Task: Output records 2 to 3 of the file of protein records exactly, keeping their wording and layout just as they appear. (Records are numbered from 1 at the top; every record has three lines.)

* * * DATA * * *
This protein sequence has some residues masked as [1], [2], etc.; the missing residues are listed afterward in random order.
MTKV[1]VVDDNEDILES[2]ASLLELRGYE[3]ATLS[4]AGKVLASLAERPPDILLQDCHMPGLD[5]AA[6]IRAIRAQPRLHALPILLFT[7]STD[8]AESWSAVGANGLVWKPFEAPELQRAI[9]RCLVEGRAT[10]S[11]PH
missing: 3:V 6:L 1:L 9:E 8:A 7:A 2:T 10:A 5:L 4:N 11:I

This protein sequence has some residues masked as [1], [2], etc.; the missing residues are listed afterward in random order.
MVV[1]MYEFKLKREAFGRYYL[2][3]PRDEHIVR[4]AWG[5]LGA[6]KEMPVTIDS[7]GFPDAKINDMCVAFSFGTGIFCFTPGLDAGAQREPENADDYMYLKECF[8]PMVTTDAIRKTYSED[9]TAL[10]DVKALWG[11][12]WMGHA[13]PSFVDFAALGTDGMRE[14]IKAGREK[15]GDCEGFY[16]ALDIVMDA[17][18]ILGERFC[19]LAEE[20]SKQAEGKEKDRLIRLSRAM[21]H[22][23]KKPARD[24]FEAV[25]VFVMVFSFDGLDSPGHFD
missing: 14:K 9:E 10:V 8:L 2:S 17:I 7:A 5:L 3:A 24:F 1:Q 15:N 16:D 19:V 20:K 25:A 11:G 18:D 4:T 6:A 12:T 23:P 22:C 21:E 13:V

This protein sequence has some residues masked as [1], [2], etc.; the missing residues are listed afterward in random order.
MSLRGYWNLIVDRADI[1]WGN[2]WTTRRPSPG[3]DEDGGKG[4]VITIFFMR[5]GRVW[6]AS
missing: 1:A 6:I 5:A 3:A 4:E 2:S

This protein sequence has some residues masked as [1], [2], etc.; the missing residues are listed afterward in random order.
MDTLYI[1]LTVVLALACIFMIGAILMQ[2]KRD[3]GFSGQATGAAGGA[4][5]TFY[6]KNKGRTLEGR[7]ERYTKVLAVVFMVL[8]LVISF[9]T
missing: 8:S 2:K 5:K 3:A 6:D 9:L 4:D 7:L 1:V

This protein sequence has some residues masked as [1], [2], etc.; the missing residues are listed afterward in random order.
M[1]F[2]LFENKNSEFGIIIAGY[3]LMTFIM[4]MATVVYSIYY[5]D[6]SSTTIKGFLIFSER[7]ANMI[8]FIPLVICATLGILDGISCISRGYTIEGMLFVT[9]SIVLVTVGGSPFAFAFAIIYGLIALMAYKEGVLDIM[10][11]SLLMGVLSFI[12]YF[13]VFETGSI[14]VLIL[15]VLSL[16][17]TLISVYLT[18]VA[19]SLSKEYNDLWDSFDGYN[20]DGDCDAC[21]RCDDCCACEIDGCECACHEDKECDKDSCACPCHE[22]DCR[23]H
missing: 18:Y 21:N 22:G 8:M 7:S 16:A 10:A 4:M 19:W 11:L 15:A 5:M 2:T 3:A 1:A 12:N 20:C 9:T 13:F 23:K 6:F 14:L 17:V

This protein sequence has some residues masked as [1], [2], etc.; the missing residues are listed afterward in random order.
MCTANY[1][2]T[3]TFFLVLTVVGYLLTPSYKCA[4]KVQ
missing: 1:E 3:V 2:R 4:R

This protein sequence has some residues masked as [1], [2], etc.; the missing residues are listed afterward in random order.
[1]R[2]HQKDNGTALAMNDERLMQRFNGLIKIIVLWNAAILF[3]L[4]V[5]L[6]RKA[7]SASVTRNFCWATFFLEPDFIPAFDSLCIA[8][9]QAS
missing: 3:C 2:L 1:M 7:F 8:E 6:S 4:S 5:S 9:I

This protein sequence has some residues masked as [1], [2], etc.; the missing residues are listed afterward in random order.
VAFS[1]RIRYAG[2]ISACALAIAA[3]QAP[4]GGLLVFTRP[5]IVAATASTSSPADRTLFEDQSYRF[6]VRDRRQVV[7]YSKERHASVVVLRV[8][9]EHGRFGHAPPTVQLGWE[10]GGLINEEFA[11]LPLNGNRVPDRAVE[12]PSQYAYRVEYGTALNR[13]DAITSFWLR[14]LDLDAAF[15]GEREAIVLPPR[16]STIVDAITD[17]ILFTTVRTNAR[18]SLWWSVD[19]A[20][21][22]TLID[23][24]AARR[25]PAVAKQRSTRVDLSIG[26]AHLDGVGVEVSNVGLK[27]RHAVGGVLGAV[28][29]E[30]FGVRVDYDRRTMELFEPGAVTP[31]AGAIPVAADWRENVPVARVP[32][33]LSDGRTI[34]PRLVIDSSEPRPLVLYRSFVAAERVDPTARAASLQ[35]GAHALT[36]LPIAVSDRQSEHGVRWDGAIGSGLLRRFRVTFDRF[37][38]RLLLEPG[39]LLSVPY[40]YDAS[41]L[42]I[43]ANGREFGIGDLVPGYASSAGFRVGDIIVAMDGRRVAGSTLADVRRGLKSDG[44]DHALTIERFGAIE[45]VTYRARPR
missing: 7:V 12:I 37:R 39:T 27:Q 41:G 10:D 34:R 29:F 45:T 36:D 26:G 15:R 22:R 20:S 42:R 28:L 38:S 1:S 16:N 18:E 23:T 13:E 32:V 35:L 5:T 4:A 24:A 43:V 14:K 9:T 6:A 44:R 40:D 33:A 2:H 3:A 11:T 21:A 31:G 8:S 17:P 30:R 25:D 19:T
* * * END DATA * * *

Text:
This protein sequence has some residues masked as [1], [2], etc.; the missing residues are listed afterward in random order.
MVV[1]MYEFKLKREAFGRYYL[2][3]PRDEHIVR[4]AWG[5]LGA[6]KEMPVTIDS[7]GFPDAKINDMCVAFSFGTGIFCFTPGLDAGAQREPENADDYMYLKECF[8]PMVTTDAIRKTYSED[9]TAL[10]DVKALWG[11][12]WMGHA[13]PSFVDFAALGTDGMRE[14]IKAGREK[15]GDCEGFY[16]ALDIVMDA[17][18]ILGERFC[19]LAEE[20]SKQAEGKEKDRLIRLSRAM[21]H[22][23]KKPARD[24]FEAV[25]VFVMVFSFDGLDSPGHFD
missing: 14:K 9:E 10:V 8:L 2:S 17:I 7:A 5:L 3:A 24:F 1:Q 15:N 16:D 19:V 20:K 25:A 11:G 18:D 4:T 6:A 12:T 23:P 22:C 21:E 13:V

This protein sequence has some residues masked as [1], [2], etc.; the missing residues are listed afterward in random order.
MSLRGYWNLIVDRADI[1]WGN[2]WTTRRPSPG[3]DEDGGKG[4]VITIFFMR[5]GRVW[6]AS
missing: 1:A 6:I 5:A 3:A 4:E 2:S